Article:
While the eventual role of ultracapacitors in the energy storage landscape is hazy, Skeleton Technologies remains clear-headed in how the technology can be best used.
Instead of targeting the electric vehicle markets, the ultracapacitor manufacturer has launched a graphene-based product for heavy-duty engine start applications.
The SkelStart Torque can be used as a battery replacement, or installed in addition to existing batteries.
The 24V engine start module has a peak power of 93kW and 1200 cold cranking amps (0.4 sec current 4717A) in temperatures ranging from +65°C (+149°F) to -40°C (-40°F).
It is based on Skeleton Technologies’ graphene based SkelCap ultracapacitors.
Taavi Madiberk, CEO of Skeleton Technologies, said: “Businesses operating heavy machinery in demanding environments need to be certain that they can rely on their engines, or face reduced production and high costs.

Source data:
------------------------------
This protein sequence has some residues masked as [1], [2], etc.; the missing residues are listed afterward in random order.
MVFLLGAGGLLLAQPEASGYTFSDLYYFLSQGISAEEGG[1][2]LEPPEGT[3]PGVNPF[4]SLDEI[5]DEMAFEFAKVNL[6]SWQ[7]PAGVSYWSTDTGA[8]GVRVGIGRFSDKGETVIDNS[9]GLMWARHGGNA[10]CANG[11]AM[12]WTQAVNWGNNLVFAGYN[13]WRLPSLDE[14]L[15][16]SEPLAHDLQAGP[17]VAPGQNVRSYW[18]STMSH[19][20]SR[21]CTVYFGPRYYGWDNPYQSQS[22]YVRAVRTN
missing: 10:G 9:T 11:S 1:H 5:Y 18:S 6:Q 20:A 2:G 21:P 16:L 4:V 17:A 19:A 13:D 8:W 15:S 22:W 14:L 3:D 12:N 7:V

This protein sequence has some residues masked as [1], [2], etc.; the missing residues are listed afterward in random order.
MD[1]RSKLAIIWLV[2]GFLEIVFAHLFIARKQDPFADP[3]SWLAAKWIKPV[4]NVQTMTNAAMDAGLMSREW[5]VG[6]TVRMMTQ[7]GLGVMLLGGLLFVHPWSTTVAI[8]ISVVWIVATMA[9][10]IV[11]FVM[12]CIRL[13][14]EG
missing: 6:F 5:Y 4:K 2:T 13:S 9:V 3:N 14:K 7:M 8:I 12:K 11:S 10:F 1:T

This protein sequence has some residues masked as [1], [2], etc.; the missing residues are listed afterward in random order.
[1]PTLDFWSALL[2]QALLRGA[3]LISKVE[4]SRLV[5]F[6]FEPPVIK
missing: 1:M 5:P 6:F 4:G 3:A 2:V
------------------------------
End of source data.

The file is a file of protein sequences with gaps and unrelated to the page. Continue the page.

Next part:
“SkelStart Torque modules are designed make this issue redundant by providing high power and energy density to reliably start engines even in the most extreme conditions.”
Skeleton Technologies ultracapacitors are based on patented curved-graphene nanotechnology.
Last year Madiberk told BBB the battery industry was failing to understand the best way to fully utilise ultracapacitors in automobile applications.
Instead of replacing batteries, Madiberk predicted the future of energy storage lay in hybrid battery and ultracapacitor combinations.
Earlier this month the company signed a €15million ($15.9million) ‘quasi equity’ financing agreement with European Investment Bank (EIB).
The EFSI-backed financing will allow the company to finance the R&D for the further development of its products and systems.
Skeleton Technologies had previously raised €26,7million ($2.3million) of capital investments and the EIB ‘quasi equity’ financing brings the total financing to €41,7million ($44.3million).